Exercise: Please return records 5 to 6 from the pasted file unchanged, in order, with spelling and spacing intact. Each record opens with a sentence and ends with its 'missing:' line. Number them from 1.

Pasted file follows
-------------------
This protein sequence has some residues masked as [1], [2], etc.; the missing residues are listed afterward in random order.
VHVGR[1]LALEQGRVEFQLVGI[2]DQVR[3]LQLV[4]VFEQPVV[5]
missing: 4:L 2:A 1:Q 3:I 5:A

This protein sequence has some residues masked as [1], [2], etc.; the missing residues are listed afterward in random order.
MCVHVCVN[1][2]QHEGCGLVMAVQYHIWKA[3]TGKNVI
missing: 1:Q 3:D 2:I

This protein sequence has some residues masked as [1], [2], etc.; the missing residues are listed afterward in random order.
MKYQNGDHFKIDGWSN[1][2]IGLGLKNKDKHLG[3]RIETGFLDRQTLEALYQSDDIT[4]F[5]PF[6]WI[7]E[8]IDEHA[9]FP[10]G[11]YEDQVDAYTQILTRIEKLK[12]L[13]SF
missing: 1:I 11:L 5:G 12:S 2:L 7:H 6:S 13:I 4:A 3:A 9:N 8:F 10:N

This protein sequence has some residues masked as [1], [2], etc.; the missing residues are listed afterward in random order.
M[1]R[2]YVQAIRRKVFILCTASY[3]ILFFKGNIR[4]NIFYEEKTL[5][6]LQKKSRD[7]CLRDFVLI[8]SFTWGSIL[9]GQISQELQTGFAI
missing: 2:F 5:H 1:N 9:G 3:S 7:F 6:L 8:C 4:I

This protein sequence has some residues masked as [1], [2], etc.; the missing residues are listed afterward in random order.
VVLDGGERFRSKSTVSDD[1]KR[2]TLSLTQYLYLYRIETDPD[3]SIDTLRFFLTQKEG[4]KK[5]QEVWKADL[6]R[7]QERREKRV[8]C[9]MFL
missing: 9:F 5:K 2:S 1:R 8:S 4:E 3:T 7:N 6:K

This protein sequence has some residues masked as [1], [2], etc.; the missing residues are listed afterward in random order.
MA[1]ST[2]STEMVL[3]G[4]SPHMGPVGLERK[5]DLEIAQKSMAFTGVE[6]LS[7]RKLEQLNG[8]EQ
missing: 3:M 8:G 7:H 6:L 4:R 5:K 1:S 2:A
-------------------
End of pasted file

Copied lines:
This protein sequence has some residues masked as [1], [2], etc.; the missing residues are listed afterward in random order.
VVLDGGERFRSKSTVSDD[1]KR[2]TLSLTQYLYLYRIETDPD[3]SIDTLRFFLTQKEG[4]KK[5]QEVWKADL[6]R[7]QERREKRV[8]C[9]MFL
missing: 9:F 5:K 2:S 1:R 8:S 4:E 3:T 7:N 6:K

This protein sequence has some residues masked as [1], [2], etc.; the missing residues are listed afterward in random order.
MA[1]ST[2]STEMVL[3]G[4]SPHMGPVGLERK[5]DLEIAQKSMAFTGVE[6]LS[7]RKLEQLNG[8]EQ
missing: 3:M 8:G 7:H 6:L 4:R 5:K 1:S 2:A